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Corduroy Mansions Hardcover – 1 Aug 2009

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Product details

  • Hardcover: 358 pages
  • Publisher: Polygon; 1st edition (1 Aug. 2009)
  • Language: English
  • ISBN-10: 1846971217
  • ISBN-13: 978-1846971211
  • Product Dimensions: 14.8 x 3.4 x 22.4 cm
  • Average Customer Review: 4.0 out of 5 stars  See all reviews (71 customer reviews)
  • Amazon Bestsellers Rank: 439,187 in Books (See Top 100 in Books)

More About the Author

Alexander McCall Smith is one of the world's most prolific and most popular authors. His career has been a varied one: for many years he was a professor of Medical Law and worked in universities in the United Kingdom and abroad. Then, after the publication of his highly successful 'No 1 Ladies' Detective Agency' series, which has sold over twenty million copies, he devoted his time to the writing of fiction and has seen his various series of books translated into over forty-six languages and become bestsellers through the world. These include the Scotland Street novels, first published as a serial novel in The Scotsman, the Isabel Dalhousie novels, the Von Igelfeld series, and the Corduroy Mansions series, novels which started life as a delightful (but challenging to write) cross-media serial, written on the website of the Telegraph Media Group. This series won two major cross-media awards - Association of Online Publishers Digital Publishing Award 2009 for a Cross Media Project and the New Media Age award.

In addition to these series, Alexander writes stand-alone books. 2014 sees publication of three new novels which fall into this area: 'The Forever Girl'; 'Fatty O'Leary's Dinner Party'; and 'Emma' - a reworking of the classic Jane Austen novel. This year there will also be a stunning book on Edinburgh, 'A Work of Beauty: Alexander McCall Smith's Edinburgh'. Earlier stand alone novels include 'La's Orchestra Saves the World' and 'Trains and Lovers: A Hearts Journey'.

Alexander is also the author of collections of short stories, academic works, and over thirty books for children. He has received numerous awards for his writing, including the British Book Awards Author of the Year Award in 2004 and a CBE for service to literature in 2007. He holds honorary doctorates from nine universities in Europe and North America. In March of 2011 he received an award from the President of Botswana for his services through literature to that country.
Alexander McCall Smith lives in Edinburgh. He is married to a doctor and has two daughters.

Product Description

Review

Quirky and original . . . told with warmth, wit and intelligence, and McCall Smith's cast of characters are beautifully observed. It's a page-turner with many happy endings. Perfect (DAILY EXPRESS ** 'Bags of warmth and wisdom and easy, accomplished writing that begs for a comfy chair')

Kate Saunders, THE TIMES ** 'Richly illustrates McCall Smith's absolute mastery of the art of storytelling (THE LADY ** 'The author's gentle humour and playful teasing-out of moral dilemmas great and small are there in abundance')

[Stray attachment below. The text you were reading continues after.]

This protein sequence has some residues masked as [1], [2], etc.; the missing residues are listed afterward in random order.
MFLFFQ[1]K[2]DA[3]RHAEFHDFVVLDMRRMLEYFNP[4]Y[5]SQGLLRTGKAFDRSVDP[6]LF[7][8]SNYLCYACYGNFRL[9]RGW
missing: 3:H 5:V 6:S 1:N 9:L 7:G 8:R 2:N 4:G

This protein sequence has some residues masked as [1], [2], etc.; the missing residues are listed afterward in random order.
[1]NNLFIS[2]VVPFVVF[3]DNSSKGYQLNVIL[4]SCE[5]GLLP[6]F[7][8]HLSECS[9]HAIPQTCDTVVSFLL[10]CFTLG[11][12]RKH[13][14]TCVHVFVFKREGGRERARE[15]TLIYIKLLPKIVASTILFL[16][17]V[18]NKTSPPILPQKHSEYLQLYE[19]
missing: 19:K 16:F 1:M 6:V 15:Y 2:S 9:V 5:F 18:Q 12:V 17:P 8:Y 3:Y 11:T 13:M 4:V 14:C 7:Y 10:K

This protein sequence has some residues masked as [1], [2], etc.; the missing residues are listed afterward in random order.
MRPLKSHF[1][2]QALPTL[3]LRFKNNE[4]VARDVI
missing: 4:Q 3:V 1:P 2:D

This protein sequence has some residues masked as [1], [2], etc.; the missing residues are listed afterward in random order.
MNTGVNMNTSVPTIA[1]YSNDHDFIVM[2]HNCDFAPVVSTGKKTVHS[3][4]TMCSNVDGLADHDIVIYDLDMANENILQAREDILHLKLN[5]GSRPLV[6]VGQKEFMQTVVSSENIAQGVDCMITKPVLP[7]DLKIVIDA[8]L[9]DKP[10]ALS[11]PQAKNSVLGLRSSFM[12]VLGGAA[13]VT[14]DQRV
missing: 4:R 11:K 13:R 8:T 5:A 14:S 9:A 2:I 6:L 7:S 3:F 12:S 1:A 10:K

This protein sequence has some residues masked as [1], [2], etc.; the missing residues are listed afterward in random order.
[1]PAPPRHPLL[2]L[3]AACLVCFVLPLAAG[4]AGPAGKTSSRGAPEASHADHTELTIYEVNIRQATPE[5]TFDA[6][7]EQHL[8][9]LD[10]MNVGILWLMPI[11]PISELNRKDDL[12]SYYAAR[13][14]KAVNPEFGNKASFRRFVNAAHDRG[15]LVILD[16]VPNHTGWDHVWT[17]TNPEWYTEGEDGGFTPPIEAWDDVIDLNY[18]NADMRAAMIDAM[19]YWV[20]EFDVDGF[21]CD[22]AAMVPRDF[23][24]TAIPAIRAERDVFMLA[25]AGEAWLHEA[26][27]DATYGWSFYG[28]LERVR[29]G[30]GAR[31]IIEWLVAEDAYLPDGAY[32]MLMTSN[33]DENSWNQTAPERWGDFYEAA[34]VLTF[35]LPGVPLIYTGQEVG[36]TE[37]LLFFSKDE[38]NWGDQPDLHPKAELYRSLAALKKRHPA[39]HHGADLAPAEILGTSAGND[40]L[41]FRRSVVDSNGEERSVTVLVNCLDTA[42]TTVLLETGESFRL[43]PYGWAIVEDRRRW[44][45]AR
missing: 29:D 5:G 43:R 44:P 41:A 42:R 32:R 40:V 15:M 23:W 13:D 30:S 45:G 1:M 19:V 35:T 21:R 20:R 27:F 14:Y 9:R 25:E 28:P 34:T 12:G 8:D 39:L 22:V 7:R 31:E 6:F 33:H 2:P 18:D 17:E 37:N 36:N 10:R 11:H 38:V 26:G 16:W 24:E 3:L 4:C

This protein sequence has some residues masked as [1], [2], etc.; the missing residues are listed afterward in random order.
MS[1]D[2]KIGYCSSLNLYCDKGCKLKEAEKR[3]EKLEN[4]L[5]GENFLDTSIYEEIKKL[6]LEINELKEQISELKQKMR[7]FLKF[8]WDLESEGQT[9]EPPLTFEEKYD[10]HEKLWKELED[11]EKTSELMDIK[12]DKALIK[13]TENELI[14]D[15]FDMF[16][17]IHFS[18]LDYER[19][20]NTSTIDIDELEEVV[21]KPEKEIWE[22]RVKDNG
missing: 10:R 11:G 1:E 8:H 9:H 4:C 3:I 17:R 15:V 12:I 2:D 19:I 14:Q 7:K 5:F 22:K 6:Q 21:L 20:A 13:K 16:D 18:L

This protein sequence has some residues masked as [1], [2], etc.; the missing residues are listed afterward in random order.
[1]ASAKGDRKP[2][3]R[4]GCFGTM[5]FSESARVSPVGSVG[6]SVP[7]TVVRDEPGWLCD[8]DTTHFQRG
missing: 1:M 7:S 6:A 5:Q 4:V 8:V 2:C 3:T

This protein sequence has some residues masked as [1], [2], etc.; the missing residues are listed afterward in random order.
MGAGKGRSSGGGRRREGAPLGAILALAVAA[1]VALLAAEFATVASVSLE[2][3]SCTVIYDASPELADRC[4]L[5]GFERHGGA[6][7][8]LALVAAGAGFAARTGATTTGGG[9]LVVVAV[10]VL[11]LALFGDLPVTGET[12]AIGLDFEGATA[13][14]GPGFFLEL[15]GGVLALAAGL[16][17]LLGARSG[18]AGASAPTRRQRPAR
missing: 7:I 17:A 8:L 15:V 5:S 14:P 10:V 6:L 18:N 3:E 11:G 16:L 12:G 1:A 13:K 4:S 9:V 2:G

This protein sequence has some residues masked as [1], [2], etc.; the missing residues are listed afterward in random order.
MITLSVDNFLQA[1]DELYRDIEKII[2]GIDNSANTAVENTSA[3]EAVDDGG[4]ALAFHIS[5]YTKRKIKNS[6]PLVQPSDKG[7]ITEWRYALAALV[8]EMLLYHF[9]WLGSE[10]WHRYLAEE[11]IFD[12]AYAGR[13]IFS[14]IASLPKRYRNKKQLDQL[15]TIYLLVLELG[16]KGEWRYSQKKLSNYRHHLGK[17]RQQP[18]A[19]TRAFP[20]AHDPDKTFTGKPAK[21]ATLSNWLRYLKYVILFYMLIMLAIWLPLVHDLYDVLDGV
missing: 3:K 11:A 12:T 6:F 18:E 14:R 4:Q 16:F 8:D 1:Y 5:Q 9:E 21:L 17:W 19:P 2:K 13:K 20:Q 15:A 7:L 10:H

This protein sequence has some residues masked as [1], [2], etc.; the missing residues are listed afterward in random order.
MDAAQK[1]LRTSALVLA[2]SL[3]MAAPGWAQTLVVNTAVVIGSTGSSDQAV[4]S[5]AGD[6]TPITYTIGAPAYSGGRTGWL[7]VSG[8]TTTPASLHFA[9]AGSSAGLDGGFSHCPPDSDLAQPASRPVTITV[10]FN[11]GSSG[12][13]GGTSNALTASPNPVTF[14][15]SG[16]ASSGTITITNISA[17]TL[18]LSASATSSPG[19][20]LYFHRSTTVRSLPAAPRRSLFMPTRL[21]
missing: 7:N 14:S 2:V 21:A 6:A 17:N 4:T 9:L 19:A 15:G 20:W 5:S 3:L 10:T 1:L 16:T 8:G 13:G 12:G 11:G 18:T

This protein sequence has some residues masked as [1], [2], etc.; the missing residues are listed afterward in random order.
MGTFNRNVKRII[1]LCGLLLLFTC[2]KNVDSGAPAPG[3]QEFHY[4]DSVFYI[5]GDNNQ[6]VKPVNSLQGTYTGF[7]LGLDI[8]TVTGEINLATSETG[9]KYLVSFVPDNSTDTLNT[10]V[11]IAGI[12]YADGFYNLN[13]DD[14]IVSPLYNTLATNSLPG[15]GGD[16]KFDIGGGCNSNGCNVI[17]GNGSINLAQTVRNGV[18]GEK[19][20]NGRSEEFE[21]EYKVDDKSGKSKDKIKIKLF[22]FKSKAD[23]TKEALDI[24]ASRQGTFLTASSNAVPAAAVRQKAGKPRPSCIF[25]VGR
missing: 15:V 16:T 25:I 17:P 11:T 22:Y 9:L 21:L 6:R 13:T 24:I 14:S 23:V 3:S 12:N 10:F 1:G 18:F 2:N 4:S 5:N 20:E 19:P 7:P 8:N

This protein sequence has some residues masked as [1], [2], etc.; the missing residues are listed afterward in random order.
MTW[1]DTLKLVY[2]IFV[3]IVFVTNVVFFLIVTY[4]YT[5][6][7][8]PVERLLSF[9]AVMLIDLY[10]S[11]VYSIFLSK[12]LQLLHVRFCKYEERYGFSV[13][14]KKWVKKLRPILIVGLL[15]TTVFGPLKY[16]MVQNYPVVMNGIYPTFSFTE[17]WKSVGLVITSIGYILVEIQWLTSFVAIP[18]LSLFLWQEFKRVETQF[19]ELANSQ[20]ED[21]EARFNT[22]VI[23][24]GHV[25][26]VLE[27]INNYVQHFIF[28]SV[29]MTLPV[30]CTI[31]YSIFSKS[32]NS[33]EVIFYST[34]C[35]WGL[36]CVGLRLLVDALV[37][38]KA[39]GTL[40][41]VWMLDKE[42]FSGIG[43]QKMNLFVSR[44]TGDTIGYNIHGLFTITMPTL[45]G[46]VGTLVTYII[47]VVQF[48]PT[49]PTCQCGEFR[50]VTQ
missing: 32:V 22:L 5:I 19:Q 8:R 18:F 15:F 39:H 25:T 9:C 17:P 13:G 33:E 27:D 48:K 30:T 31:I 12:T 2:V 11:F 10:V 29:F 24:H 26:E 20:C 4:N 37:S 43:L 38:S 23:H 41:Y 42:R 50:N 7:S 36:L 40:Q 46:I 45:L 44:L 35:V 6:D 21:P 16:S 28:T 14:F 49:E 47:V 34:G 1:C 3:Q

SCOTSMAN ** 'The seriousness is always sugar-dusted in McCall Smith's delight in the ridiculous and his perfectly paced humour (DAILY TELEGRAPH) --This text refers to the Paperback edition.

Book Description

*The new London-based series from Alexander McCall Smith, comparable in warmth and humour to 44 Scotland Street --This text refers to the Paperback edition.

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Customer Reviews

4.0 out of 5 stars

Most Helpful Customer Reviews

69 of 72 people found the following review helpful By Bluebell TOP 500 REVIEWER on 27 July 2009
Format: Hardcover Verified Purchase
Corduroy Mansions is in the same vein as 44 Scotland Street, but set in London. The inhabitants of a block of flats are the core characters who interact with the outside world. McCall Smith creates a range of believable people and weaves stories around them that illustrate human feelings and behaviour. When reading his books, I feel that the author is a kind and humane man who tries to see the best in people. His books do not depict the underbelly of society not are they full of violence, but they are not overly sentimental and do deal with philosophical and moral issues. I know Edinburgh well and the Scotland Street books are full of familiar Streets and venues which add to the pleasure. I don't feel that Corduroy Mansions has so many allusions to place, which is not surprising as McCall Smith has lived and worked in Edinburgh for a long time. The format of the book (like the Scottish series) is a series of short chapters, previously published in a daily newspaper, giving the book a pacy immediacy that carries the reader along. It's a bit like a superior soap opera where one follows the lives of the largely middle-class characters from day to day. Very enjoyable.
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7 of 7 people found the following review helpful By Simon Savidge Reads on 23 Sept. 2009